936 F.2d 1087 (10th Cir. 1991), 90-5013, Evans v. McDonald's Corp.
|Citation:||936 F.2d 1087|
|Party Name:||Johnnie L. EVANS, Plaintiff-Appellant, v. McDONALD'S CORPORATION, a Delaware corporation; McDonald's of Claremore, a defunct Oklahoma corporation; David McMahan, Defendants-Appellees.|
|Case Date:||April 09, 1991|
|Court:||United States Courts of Appeals, Court of Appeals for the Tenth Circuit|
Steven M. Dickson, of Dickson & Pope, P.A., Topeka, Kan., and Leslie Shelton, Tulsa, Okl., for plaintiff-appellant.
Patrick M. Ryan and Charles E. Geister III, of Ryan, Corbyn & Geister, Oklahoma City, Okl., for defendant-appellee McDonald's Corp.
Benjamin J. Butts (Short, Barnes, Wiggins, Margo & Adler, of counsel), Oklahoma City, Okl., for Defendant-Appellee David McMahan.
Before LOGAN, MOORE and BALDOCK, Circuit Judges.
LOGAN, Circuit Judge.
Plaintiff Johnnie L. Evans appeals from a district court order granting summary judgment to defendants David McMahan and McDonald's Corporation on her Title VII claims and dismissing her pendent state claims. 1 Evans managed two McDonald's restaurants. She managed the first, located in Wellston, Oklahoma, until December 1986, when she was transferred to the second, located in Claremore, Oklahoma. Both restaurants were owned and
operated by Everett Allen, a McDonald's franchisee. Evans alleged that she was sexually harassed by David McMahan, beginning while she was employed at the Wellston restaurant and continuing into her employment at the Claremore restaurant. McMahan was employed at the time by McDonald's Corporation as a consultant.
Evans filed a complaint with the EEOC and the Oklahoma Human Rights Commission (OHRC). The following month, Allen sold his McDonald's franchises to McDonald's Corporation. McDonald's did not retain Evans, although almost all other Claremore location employees were retained. Evans subsequently amended her EEOC/OHRC complaint to allege retaliatory discharge. She received a Notice of Right to Sue from the EEOC.
Evans filed this lawsuit against McDonald's Corporation, David McMahan, and McDonald's of Claremore 2 as defendants. Her amended complaint alleged sexual harassment in violation of 42 U.S.C. Secs. 2000e through 2000e-17 (Title VII of the Civil Rights Act of 1964). She also asserted several pendent state law claims. On motion by remaining defendants McDonald's and McMahan the district court granted summary judgment to defendants on Evans' sexual harassment claims, based on its conclusion that defendants were not Evans' employers. The district court dismissed Evans' pendent state claims.
On appeal, Evans argues that summary judgment is inappropriate because the determination whether defendants were her employers is a question of fact. She also contends the district court erred in failing to consider her claim for retaliatory failure to hire and her claim that McDonald's acquired liability for this suit by purchasing Everett Allen's franchises. She does not appeal the district court's dismissal of her pendent state law claims.
We review de novo the district court's grant of summary judgment. Wheeler v. Hurdman, 825 F.2d 257, 260 (10th Cir.), cert. denied, 484 U.S. 986, 108 S.Ct. 503, 98 L.Ed.2d 501 (1987). We construe the alleged facts in the light most favorable to the non-moving party. See id.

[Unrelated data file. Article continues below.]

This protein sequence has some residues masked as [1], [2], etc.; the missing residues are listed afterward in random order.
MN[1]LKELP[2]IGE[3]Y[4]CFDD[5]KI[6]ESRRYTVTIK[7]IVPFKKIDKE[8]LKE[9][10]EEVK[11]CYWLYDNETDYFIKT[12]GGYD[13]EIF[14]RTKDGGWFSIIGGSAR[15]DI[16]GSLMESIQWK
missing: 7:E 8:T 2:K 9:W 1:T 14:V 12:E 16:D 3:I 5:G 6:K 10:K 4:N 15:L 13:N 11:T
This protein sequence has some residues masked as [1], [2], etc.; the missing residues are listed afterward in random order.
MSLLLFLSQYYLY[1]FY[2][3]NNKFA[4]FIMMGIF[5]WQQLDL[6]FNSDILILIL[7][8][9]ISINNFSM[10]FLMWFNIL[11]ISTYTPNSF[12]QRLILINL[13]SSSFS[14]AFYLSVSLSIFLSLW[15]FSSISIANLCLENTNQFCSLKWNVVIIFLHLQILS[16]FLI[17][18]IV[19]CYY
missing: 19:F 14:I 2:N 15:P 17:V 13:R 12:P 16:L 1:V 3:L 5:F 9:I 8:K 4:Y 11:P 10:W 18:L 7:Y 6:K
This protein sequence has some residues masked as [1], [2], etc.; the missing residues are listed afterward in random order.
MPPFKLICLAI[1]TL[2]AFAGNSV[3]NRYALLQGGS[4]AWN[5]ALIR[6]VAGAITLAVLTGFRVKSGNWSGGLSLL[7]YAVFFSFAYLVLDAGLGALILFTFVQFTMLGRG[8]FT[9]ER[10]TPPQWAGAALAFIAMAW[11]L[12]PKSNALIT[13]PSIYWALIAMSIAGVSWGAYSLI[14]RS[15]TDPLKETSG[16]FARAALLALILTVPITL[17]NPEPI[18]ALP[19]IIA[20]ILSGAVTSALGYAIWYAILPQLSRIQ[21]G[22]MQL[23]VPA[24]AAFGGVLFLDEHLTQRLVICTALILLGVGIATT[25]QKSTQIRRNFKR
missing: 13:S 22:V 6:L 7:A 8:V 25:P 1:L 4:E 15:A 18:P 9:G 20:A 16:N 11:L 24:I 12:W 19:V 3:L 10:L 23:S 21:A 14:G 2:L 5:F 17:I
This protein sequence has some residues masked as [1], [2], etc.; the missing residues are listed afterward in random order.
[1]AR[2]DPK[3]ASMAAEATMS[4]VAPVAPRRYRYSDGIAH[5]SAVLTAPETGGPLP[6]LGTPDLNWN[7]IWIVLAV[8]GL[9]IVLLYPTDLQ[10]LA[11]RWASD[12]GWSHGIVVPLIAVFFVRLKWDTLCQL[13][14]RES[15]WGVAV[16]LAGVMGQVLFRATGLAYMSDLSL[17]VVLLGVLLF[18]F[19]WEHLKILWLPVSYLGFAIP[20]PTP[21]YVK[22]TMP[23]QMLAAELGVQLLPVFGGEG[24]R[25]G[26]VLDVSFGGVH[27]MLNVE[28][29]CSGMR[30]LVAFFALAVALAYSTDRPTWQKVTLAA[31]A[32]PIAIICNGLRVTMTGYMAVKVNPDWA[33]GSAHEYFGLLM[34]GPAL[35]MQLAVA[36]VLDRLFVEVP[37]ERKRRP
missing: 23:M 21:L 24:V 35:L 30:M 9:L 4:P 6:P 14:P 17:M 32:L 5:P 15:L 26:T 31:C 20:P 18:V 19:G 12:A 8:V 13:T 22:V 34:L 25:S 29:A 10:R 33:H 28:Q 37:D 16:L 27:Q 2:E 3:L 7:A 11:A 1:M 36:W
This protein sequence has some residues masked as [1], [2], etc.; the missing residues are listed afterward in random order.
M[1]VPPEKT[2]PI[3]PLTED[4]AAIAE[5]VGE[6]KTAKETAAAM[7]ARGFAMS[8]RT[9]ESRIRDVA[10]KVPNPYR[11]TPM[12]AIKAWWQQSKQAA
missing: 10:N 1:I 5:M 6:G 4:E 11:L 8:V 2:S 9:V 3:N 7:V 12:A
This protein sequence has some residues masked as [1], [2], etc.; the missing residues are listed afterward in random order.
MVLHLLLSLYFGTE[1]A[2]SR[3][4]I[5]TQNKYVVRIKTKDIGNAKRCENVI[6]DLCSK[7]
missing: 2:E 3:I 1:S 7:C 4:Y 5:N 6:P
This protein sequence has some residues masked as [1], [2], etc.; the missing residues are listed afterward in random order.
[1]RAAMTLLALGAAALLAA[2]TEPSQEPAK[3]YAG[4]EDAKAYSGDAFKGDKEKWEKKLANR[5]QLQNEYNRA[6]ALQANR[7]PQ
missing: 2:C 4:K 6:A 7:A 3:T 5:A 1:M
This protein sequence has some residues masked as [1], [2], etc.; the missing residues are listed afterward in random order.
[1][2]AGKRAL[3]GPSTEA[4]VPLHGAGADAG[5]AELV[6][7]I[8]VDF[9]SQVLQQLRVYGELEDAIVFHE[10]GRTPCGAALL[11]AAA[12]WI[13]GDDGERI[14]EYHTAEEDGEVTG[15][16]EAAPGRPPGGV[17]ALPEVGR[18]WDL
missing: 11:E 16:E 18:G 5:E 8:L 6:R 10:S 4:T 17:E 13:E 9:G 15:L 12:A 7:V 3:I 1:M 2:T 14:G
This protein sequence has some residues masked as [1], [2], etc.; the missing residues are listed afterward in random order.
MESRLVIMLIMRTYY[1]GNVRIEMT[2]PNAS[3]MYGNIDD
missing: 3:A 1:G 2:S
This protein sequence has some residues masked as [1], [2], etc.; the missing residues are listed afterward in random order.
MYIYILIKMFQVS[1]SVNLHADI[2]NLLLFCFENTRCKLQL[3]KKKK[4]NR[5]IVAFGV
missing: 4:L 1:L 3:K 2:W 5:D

We hold that under no plausible legal theory are defendants Evans' employers. Evans essentially concedes that, under either common law or the "economic realities" test, defendants are not her immediate employers. Appellant's Brief at 2-3. See Wheeler, 825 F.2d at 268-71 (discussing elements to be considered under common law and "economic realities" test in determining whether employer/employee relationship exists for Title VII purposes); Broussard v. L.H. Bossier, Inc., 789 F.2d 1158, 1160 (5th Cir.1986); Garrett v. Phillips Mills, Inc., 721 F.2d 979, 981-82 (4th Cir.1983); see also Kennedy v. McDonald's Corp., 610 F.Supp. 203, 204-05 (S.D.W.Va.1985) (same, in franchise setting).
Evans, however, urges us to consider a line of cases in which courts have found that two entities' "activities, operations, ownership and management are sufficiently interrelated to be perceived as a single employer for purposes of Title VII." McKenzie v. Davenport-Harris Funeral Home, 834 F.2d 930, 933 (11th Cir.1987); see, e.g., EEOC v. Wooster Brush Co. Employees Relief Ass'n, 727 F.2d 566, 572 (6th Cir.1984); Armbruster v. Quinn, 711 F.2d 1332, 1337-38 (6th Cir.1983); Baker v. Stuart Broadcasting Co., 560 F.2d 389, 391-92 (8th Cir.1977); Carter v. Shop Rite Foods, Inc., 470 F.Supp. 1150, 1160 (N.D.Tex.1979). In these and other cases, courts struggling with the definition of "employer" under Title VII have turned for guidance to a test promulgated by the National Labor Relations Board. McKenzie, 834 F.2d at 933. Under this test, the factors to be considered are (1) interrelation of operations, (2) centralized control of labor relations, (3) common management, and (4) common ownership or financial control. Id.
We need not decide whether to adopt the reasoning of McKenzie and like cases, because Evans cannot sustain a cause of action even under the theory she advances. 3 Evans contends that, when these factors are considered, the ultimate issue--whether defendants are Evans' employers--is a question of fact precluding summary judgment. Appellant's Brief at 3. On the contrary, the essential facts underlying determination of this issue are undisputed. Even were we to assume the existence of an interrelation of operations, given the common goals and interaction of McDonald's and its independent franchises, the record before us indicates no common management, no centralized control of labor relations, and no common ownership or financial control. Evans does not controvert the facts contained in the record before us...
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